Oil and gas is Oklahoma’s number one industry, according to Oklahoma City University’s Stephen C. Agee Economic Research and Policy Institute.
It reports that the industry is responsible for 12,000 new jobs in the state from 2009 through 2011.
That’s just counting oil production and drilling jobs. The spillover effects of oil and gas on Oklahoma’s economy are much greater.
“By the time you account for all the spillover benefits,” Institute Director Russell Evans said, “the oil and gas industry accounts for about one in three dollars of gross state product, about one in five dollars of state personal income, and about one in five jobs in the state.”
He says oil and gas is still not what it was in the ‘70s and ‘80s. But it is back to being the single most important industry to Oklahoma’s economy.
Evans says that this is in spite of what he calls “price challenges” that push Oklahoma oil and gas prices down.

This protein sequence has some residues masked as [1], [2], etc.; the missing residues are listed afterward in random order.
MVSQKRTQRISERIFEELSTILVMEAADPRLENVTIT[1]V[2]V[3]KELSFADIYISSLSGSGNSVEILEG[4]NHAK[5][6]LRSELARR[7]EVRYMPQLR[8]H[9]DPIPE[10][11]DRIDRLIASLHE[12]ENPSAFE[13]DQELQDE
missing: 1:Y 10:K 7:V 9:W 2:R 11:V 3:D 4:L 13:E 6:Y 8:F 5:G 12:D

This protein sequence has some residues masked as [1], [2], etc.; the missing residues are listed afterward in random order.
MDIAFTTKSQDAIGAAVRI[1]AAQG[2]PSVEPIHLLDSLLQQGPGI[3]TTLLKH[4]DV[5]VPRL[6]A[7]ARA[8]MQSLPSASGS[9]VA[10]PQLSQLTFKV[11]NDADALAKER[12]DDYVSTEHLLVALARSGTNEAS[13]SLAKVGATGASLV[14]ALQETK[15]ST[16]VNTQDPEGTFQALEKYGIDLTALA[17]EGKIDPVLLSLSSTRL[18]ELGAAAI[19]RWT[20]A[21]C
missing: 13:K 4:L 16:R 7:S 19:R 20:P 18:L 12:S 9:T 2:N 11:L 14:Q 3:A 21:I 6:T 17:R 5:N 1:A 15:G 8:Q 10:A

Part of the reason, he says, is a supply glut at Cushing, a major hub in connecting Gulf Coast suppliers with northern consumers.
“We really have this lack of infrastructure that makes it difficult for producers to get oil from the field through the pipeline system, delivered to somebody in Cushing and moved on to a refinery somewhere,” he said.
So refineries in the Northeast still buy more expensive oil from abroad.
He says building that infrastructure combined with adding natural gas infrastructure—encouraging natural gas fleet vehicles and adding filling stations, for instance—would help drive up demand and make Oklahoma’s oil and gas industry even stronger.